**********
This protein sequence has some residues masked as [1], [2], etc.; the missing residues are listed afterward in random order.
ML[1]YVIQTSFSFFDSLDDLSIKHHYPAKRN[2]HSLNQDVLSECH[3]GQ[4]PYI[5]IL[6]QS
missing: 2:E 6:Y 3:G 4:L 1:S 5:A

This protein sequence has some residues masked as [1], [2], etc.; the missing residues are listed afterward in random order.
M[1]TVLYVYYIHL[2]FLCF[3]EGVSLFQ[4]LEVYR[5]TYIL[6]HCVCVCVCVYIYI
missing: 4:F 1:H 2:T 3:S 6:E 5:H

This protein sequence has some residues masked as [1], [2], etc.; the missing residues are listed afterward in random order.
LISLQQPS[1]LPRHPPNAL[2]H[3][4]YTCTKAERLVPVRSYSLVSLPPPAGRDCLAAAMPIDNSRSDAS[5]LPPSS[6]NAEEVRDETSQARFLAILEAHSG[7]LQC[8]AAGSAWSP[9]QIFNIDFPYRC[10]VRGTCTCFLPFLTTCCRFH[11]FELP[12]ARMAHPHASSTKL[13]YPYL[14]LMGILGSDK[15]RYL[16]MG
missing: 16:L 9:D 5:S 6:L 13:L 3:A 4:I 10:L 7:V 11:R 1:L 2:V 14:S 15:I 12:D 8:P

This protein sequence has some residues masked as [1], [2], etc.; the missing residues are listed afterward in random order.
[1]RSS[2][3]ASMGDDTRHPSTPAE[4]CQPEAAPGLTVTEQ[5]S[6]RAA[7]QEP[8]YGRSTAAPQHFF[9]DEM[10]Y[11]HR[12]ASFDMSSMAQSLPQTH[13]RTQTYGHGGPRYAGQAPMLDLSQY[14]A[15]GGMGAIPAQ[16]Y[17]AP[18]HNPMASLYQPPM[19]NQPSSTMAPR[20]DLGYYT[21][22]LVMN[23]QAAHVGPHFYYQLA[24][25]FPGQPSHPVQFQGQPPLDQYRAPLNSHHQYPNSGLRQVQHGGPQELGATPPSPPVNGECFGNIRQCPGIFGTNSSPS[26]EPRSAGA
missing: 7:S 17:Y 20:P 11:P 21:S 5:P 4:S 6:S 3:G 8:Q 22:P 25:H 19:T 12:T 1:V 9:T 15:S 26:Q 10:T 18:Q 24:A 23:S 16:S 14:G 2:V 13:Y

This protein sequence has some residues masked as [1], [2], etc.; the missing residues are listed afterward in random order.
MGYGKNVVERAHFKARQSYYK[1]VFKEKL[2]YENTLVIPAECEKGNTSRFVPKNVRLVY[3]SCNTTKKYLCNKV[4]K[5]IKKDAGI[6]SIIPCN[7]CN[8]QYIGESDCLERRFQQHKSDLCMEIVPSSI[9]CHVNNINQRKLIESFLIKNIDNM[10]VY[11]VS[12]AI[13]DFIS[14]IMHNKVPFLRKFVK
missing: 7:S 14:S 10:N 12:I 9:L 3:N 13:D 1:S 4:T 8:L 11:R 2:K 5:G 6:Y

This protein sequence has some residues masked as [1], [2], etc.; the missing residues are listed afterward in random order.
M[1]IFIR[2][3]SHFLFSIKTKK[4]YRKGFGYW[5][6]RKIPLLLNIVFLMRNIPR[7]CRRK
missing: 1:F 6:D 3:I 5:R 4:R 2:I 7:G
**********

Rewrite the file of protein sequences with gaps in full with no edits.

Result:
This protein sequence has some residues masked as [1], [2], etc.; the missing residues are listed afterward in random order.
ML[1]YVIQTSFSFFDSLDDLSIKHHYPAKRN[2]HSLNQDVLSECH[3]GQ[4]PYI[5]IL[6]QS
missing: 2:E 6:Y 3:G 4:L 1:S 5:A

This protein sequence has some residues masked as [1], [2], etc.; the missing residues are listed afterward in random order.
M[1]TVLYVYYIHL[2]FLCF[3]EGVSLFQ[4]LEVYR[5]TYIL[6]HCVCVCVCVYIYI
missing: 4:F 1:H 2:T 3:S 6:E 5:H

This protein sequence has some residues masked as [1], [2], etc.; the missing residues are listed afterward in random order.
LISLQQPS[1]LPRHPPNAL[2]H[3][4]YTCTKAERLVPVRSYSLVSLPPPAGRDCLAAAMPIDNSRSDAS[5]LPPSS[6]NAEEVRDETSQARFLAILEAHSG[7]LQC[8]AAGSAWSP[9]QIFNIDFPYRC[10]VRGTCTCFLPFLTTCCRFH[11]FELP[12]ARMAHPHASSTKL[13]YPYL[14]LMGILGSDK[15]RYL[16]MG
missing: 16:L 9:D 5:S 6:L 13:L 3:A 4:I 10:L 7:V 11:R 1:L 2:V 14:S 15:I 12:D 8:P

This protein sequence has some residues masked as [1], [2], etc.; the missing residues are listed afterward in random order.
[1]RSS[2][3]ASMGDDTRHPSTPAE[4]CQPEAAPGLTVTEQ[5]S[6]RAA[7]QEP[8]YGRSTAAPQHFF[9]DEM[10]Y[11]HR[12]ASFDMSSMAQSLPQTH[13]RTQTYGHGGPRYAGQAPMLDLSQY[14]A[15]GGMGAIPAQ[16]Y[17]AP[18]HNPMASLYQPPM[19]NQPSSTMAPR[20]DLGYYT[21][22]LVMN[23]QAAHVGPHFYYQLA[24][25]FPGQPSHPVQFQGQPPLDQYRAPLNSHHQYPNSGLRQVQHGGPQELGATPPSPPVNGECFGNIRQCPGIFGTNSSPS[26]EPRSAGA
missing: 7:S 17:Y 20:P 11:P 21:S 5:P 4:S 6:S 3:G 8:Q 22:P 25:H 19:T 12:T 1:V 9:T 15:S 26:Q 10:T 18:Q 24:A 23:S 16:S 14:G 2:V 13:Y

This protein sequence has some residues masked as [1], [2], etc.; the missing residues are listed afterward in random order.
MGYGKNVVERAHFKARQSYYK[1]VFKEKL[2]YENTLVIPAECEKGNTSRFVPKNVRLVY[3]SCNTTKKYLCNKV[4]K[5]IKKDAGI[6]SIIPCN[7]CN[8]QYIGESDCLERRFQQHKSDLCMEIVPSSI[9]CHVNNINQRKLIESFLIKNIDNM[10]VY[11]VS[12]AI[13]DFIS[14]IMHNKVPFLRKFVK
missing: 7:S 14:S 10:N 12:I 9:L 3:N 13:D 1:S 4:T 8:L 11:R 2:K 5:G 6:Y

This protein sequence has some residues masked as [1], [2], etc.; the missing residues are listed afterward in random order.
M[1]IFIR[2][3]SHFLFSIKTKK[4]YRKGFGYW[5][6]RKIPLLLNIVFLMRNIPR[7]CRRK
missing: 1:F 6:D 3:I 5:R 4:R 2:I 7:G